Authentic Slavic food will be offered from Ace’s, Babcia’s Lunchbox, Darlington Inn, Fredo’s Deli, Gosia’s Pierogies, Klosky’s Cuisine, Life’s A Treat, Old World Catering, Phoenix Tavern, St. Nicholas Serbian Orthodox Church, Steel City Chimney Cakes, Tulunes and the William Penn Association.

“This year, we have more food vendors than we’ve ever had and a few new ones,” Subich said.

“There will be some food that people have never heard of before.”

Beers representing eight Slavic countries will be available.

They include Karlovacko (Croatia), Pilsner Urquell (Czech Republic), Primator (Czech Republic), Zywiec (Poland), Ozujsko (Croatia), Lomza (Poland), Czechvar (Czech Republic) and Baltika (Russia).

Stone Bridge Brewing Company will offer its Slavic Suds Pivo, which is made exclusively for the festival.

Slavic crafts will be available for sale, and a variety of organizations will be on hand to share information, including the William Penn Association, Johnstown Area Genealogical & Historical Society, First Catholic Slovak Union and Slovenian National Benefit Society.

“There’s everything from matryoshka dolls to pysanky eggs to handmade Czech glass and beads,” Subich said.

Cooking demonstrations will be held Sept. 17 in Galliker’s Café.

At 1:30 p.m., Cheryl Chovanec will make a pigs-in-the-blanket casserole.

Brian Shustrick will make pelmeni Ukrainian dumplings at 2:30 p.m.

At 3:30 p.m., Georgette Brnilovich will make Serbian burek, a pastry made of phyllo dough and filled with meat or cheese.

On Sept. 17, speakers will present related topics in the discovery center’s education center.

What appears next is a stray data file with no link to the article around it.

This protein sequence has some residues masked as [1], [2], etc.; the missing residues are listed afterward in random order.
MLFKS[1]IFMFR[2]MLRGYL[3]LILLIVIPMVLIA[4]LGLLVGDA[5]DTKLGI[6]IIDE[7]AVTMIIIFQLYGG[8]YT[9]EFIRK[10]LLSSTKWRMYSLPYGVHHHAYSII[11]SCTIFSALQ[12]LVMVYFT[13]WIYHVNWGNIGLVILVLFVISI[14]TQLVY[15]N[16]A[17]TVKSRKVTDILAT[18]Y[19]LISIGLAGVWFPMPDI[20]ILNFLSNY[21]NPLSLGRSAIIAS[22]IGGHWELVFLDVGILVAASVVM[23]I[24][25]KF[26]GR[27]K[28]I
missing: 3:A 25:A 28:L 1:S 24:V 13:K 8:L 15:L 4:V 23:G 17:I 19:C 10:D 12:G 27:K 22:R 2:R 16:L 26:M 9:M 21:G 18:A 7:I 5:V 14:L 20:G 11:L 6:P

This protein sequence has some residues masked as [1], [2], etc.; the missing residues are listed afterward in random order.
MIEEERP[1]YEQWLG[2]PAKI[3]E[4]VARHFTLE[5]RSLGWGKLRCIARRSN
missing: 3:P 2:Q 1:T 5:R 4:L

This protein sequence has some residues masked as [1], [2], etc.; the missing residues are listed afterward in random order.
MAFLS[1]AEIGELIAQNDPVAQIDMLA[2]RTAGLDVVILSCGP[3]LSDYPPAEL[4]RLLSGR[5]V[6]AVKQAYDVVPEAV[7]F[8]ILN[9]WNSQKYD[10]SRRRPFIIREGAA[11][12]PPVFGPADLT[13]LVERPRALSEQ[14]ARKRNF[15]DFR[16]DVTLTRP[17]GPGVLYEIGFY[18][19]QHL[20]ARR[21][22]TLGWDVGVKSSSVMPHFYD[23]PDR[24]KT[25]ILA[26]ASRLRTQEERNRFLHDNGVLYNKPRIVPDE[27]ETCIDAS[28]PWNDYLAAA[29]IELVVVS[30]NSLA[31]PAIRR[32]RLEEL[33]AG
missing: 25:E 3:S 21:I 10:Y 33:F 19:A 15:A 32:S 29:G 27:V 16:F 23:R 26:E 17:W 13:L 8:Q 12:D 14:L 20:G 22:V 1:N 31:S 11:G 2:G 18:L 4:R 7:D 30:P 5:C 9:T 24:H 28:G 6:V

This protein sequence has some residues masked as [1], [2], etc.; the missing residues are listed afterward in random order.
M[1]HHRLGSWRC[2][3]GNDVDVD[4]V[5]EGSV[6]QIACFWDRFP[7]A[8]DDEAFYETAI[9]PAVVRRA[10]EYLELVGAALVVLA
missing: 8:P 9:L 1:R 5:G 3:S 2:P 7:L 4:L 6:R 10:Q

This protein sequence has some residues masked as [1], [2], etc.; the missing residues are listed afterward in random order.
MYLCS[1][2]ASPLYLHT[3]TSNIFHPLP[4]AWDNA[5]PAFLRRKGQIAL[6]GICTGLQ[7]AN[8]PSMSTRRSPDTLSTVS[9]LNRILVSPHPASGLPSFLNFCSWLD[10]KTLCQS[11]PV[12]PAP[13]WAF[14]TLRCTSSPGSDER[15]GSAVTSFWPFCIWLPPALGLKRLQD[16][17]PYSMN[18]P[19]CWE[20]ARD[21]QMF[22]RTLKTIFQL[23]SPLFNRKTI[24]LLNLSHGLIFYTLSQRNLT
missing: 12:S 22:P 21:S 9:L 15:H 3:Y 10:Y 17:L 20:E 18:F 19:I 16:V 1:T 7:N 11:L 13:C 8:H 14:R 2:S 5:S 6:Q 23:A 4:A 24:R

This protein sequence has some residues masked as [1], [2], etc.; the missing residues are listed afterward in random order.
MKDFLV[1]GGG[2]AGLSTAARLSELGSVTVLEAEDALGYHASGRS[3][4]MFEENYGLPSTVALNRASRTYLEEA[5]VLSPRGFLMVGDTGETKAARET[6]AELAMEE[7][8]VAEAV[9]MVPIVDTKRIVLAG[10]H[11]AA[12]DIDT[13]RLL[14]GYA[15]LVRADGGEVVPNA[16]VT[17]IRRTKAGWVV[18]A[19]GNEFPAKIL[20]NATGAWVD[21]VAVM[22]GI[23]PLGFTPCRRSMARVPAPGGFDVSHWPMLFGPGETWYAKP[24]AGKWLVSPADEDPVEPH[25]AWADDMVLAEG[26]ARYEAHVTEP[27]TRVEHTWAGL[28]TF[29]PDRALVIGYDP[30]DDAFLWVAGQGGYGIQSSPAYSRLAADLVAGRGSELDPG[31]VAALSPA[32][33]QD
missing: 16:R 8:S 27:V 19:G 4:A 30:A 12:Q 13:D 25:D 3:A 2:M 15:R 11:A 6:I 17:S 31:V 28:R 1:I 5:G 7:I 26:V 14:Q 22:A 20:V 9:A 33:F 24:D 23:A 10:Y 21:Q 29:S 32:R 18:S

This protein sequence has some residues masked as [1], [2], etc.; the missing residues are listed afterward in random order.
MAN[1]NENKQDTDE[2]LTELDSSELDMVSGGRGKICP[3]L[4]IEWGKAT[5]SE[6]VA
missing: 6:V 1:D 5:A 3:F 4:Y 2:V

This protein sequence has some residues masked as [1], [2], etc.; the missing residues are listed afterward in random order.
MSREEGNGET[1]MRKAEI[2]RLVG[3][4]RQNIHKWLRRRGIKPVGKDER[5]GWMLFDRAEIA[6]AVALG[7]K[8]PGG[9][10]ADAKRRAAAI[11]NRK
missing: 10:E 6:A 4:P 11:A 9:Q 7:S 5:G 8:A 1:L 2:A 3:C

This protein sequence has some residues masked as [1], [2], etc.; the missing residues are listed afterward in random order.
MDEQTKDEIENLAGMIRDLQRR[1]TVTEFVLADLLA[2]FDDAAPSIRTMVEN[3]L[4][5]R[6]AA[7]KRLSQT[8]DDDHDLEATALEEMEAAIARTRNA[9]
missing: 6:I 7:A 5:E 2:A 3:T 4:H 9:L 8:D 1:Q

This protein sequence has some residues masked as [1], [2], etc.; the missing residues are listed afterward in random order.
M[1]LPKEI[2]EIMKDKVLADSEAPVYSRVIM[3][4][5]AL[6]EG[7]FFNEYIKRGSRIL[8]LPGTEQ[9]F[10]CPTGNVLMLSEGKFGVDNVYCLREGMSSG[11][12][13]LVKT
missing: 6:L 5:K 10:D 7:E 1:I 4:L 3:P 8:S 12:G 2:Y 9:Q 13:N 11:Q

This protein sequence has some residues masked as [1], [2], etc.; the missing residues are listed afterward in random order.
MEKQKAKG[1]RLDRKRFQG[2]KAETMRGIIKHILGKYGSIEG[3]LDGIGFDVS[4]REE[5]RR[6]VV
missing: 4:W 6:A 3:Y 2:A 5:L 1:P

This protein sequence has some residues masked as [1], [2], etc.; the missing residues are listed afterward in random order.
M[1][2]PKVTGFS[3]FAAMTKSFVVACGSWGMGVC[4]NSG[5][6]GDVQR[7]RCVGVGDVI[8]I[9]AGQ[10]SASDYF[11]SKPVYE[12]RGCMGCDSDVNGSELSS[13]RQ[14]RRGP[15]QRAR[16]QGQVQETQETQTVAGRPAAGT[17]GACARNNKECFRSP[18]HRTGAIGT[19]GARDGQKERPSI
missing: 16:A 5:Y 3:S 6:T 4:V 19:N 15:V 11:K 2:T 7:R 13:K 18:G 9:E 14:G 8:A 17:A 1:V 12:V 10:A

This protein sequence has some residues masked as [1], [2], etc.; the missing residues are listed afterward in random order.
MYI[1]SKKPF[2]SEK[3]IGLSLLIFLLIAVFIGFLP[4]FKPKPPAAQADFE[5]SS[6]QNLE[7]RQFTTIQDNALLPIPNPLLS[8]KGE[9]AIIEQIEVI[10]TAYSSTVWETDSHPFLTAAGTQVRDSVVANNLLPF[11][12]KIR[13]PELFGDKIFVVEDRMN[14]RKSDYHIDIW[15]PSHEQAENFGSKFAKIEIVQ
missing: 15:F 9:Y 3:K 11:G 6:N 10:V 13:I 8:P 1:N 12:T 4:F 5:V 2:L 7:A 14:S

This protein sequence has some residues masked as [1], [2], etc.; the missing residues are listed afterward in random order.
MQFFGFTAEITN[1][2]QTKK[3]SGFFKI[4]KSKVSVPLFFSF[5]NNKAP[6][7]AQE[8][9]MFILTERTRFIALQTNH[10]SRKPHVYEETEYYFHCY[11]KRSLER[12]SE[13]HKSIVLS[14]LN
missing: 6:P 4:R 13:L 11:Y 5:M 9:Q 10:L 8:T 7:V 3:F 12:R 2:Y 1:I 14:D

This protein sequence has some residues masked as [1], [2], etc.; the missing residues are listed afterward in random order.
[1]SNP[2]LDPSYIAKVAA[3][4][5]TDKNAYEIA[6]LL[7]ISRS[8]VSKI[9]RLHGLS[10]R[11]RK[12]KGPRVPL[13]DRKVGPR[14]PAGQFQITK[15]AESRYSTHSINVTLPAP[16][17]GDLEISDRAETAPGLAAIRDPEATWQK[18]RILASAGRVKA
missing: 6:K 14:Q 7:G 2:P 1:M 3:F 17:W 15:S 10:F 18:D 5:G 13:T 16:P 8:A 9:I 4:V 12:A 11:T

From 1 to 2 p.m., Rick Vukmanic will present “Croatians – Who We Are and Where We Come From.”

Members of Gerdan will share the traditional music of Ukraine from 2:15 to 3:15 p.m.

From 3:30 to 4:30 p.m., Donna Vranesivich will present “Srbski Warodnd Seirbian Folk Costumes.”

There is no admission fee to attend the festival.

“We want to entertain and educate at this festival,” Subich said.

“Hopefully, people will go home with something they’ve learned, whether it’s how to pronounce a food they ordered or a beer they drank, how to make a traditional food or just have a better understanding of their Slavic heritage.”

The Heritage Discovery Center and Johnstown Children’s Museum will offer free admission during the festival.

Paid parking, which benefits the event, will be available in the Best Window & Door lot on Sixth Avenue, near Broad Street.

According to JAHA, the Slavic people immigrated from nations such as Belarus, Bosnia and Montenegro, Poland, Russia, Serbia, Slovakia, Slovenia, Herzegovina, Bulgaria, Croatia, Czech Republic, Macedonia and Ukraine.

The Slavs also include the Carpatho-Rusyn people, whose descendants are present in the Johnstown area.

From 1880 until 1920, thousands of Slavic immigrants came to Johnstown to find employment in the area’s mills and mines.

By 1920, 25% of Johnstown’s residents were of Slavic descent. They created a rich network of churches and social clubs to support their way of life and culture.

For more information on the festival, visit